Foul Play - Total Control, Music Is The Key, Open Your Mind (Remix)
The best thing about Napster is being able to hear stuff you never expected to come across. Foul Play, masters of the sub-genre "ambient jungle" before it became "intelligent drum & bass" and lost most of its appeal, put out an album Suspected in '95. You'd be hard-pressed to ever find it now though, so my previous knowledge of the group's ouvre extended only to tracks that I'd found on various compilations. Still, even if all I'd ever heard was "Being With You", their blisteringly beautiful epic from '94 and one of my favourite jungle tracks ever, they'd still qualify for immortality.
But now I have three more reasons. "Total Control", darker than their usual fare, is like a precursor to Photek's "Hidden Camera", employing militaristic rat-a-tat snares, a moody dub bassline and sleazy saxaphone blasts. And, er, that's about it. This is the very essence of minimalistic drum & bass, reminding the listener that no matter how grandiose jungle's musical arrangements increasingly became, the revolution was always in those frisky, mindmelting beats that skip and bounce around your head like gnats in a bottle.
Way way way in the other direction is "Music Is The Key", which could be Foul Play's own "Inner City Life". Weaving her voice around stirring strings and pealing percussion, Denise Richard's dramatic, uplifting performance soon floats over a bed of compulsive, shuddering breakbeats, her vocals distorted and morphed into wordless moans. What's impressive is how the group alternate their plan of attack between lush atmospherics and hard-driving funk interludes, as if to say "yes, we're accomplished, but we haven't forgot what you came for either". Many of the breaks are quite recognisable, but it's the way that Foul Play keep changing them, cutting them up and switching back and forth that sets their programming ahead of the rest of the pack.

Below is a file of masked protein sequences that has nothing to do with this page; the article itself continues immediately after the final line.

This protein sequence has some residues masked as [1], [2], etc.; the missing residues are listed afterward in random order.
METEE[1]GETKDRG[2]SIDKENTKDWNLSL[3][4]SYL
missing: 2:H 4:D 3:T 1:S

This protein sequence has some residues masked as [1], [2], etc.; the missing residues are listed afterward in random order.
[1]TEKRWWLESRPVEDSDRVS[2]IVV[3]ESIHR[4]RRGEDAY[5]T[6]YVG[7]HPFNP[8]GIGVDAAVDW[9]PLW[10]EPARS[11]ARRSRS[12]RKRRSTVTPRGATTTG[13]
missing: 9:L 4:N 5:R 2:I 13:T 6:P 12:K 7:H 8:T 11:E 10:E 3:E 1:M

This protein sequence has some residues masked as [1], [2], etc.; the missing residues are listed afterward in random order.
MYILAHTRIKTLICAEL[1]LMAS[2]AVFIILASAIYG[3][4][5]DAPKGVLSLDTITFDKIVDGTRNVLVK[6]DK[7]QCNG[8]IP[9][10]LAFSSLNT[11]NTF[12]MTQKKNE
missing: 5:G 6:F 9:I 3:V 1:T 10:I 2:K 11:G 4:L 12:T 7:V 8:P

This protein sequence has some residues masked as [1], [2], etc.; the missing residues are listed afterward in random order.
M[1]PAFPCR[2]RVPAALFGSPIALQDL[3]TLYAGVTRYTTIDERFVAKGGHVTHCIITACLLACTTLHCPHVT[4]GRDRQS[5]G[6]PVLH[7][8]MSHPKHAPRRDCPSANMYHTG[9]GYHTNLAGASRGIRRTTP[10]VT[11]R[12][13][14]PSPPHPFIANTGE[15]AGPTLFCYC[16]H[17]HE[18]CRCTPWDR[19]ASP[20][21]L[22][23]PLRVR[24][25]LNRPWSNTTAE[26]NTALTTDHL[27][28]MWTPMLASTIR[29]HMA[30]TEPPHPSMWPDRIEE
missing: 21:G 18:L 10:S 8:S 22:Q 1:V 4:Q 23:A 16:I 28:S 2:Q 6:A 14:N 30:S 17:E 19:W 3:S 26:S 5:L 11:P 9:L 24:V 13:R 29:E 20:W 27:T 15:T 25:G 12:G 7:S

Best of all though is the group's astonishing remix of their own "Open Your Mind". "Open Your Mind" was actually the first Foul Play track I heard, and at the time I was a bit confused; it seemed too disjointed, an almost ungainly combination of soothing ambience, darkcore bass churn and chipmunk antics from the early days of hardcore. Later I learnt to appreciate its schizophrenic universality, but could it really be (according to Simon Reynolds) the best hardcore track ever?
This remix justifies the accolades though, being possibly the best thing Foul Play ever did (it also turns out to be the version Reynolds was talking about after all). Jettisoning both the early hardcore and darkcore influences from the original, the group instead intensify its melodic lushness and rhythmic intensity to the point that it's almost too chromatically dense: amorphous, squiggly samples; Oriental atmospherics; a dewy, sentimental Bukem bassline; and rhythmic programming so layered and nuanced that it ceases to function as a rhythm and becomes instead another component of the textural landscape. It's one of the most gorgeous pieces of music I've yet heard, and a reminder of just how revoloutionary jungle used to be. If you find it, be sure to snap it up.